The project to eliminate the Teradata system was part of an ongoing plan at Protective Life to consolidate as much of its IT environment as possible onto the Microsoft platform. “In addition to providing the basis for a very robust enterprise architecture right now, Microsoft technology also supports the most compelling vision for where Protective Life wants to go over the next five to seven years,” says Underwood.
The project, which began in mid-2009, included a six-month phase of migrating the Teradata processes and data-source connections to Microsoft SQL Server 2008 R2 Enterprise. After parallel testing by Protective Life business users, the Chase Insurance Group data went live with the Protective Life BI solution in March 2010. That solution, which was upgraded to Microsoft SQL Server 2008 R2 in January 2011, also includes SQL Server 2008 R2 Analysis Services, Integration Services, and Reporting Services and runs on HP ProLiant DL580 G7 and BL460C G1 server computers.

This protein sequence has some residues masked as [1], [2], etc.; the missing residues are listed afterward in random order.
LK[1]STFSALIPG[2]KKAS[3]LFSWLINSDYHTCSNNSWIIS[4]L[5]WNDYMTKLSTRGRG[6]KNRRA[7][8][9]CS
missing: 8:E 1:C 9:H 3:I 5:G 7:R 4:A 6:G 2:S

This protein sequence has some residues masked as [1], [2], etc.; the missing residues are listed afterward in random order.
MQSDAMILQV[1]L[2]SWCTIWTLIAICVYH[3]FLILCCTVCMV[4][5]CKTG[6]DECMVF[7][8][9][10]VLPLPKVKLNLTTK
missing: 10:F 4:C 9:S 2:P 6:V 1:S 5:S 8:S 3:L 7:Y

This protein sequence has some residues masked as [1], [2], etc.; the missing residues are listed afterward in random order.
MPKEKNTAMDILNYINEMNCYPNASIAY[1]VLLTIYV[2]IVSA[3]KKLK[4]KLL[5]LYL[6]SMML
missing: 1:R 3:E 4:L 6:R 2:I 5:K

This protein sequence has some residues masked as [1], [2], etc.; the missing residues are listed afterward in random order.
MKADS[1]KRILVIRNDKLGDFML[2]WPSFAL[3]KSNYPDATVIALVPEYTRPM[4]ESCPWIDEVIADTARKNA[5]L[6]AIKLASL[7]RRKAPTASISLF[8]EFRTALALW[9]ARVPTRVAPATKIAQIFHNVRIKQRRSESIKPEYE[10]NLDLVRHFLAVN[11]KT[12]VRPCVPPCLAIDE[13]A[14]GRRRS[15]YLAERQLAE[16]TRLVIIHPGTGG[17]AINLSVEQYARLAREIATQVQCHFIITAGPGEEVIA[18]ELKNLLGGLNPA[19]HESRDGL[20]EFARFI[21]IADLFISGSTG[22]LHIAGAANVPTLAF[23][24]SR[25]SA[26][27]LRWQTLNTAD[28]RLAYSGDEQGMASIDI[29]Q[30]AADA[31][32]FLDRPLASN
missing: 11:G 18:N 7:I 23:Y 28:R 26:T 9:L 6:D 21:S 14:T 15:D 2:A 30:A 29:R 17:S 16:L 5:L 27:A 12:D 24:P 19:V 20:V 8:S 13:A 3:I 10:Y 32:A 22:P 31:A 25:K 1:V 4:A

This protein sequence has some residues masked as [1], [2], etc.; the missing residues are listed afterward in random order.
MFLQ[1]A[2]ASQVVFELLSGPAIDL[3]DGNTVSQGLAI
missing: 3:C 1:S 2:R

Protective Life business users can now access reports and perform analysis on Chase Insurance Group data by using the Microsoft BI tools they were already using to work with data from the rest of the company’s holdings. Employees can view or modify existing reports on a Microsoft SharePoint Server 2010 portal, or they can create reports by using Report Builder 3.0, which includes libraries of report components that can be manipulated in a familiar Microsoft environment.
Users can also perform self-service analysis by using Microsoft Office Excel 2007 spreadsheet software. After Protective Life upgrades to Microsoft Office 2010 in late 2011, employees will have access to Microsoft SQL Server PowerPivot for Microsoft Excel 2010, which they can use to analyze hundreds of millions of rows of data on their desktops.
Underwood says that, although the migration process presented some challenges, it was still highly worthwhile. “The biggest effort involved moving the mainframe transformation processes to SQL Server Integration Services,” he explains. “But the project was very successful and provided us with immediate, measurable benefits.”Benefits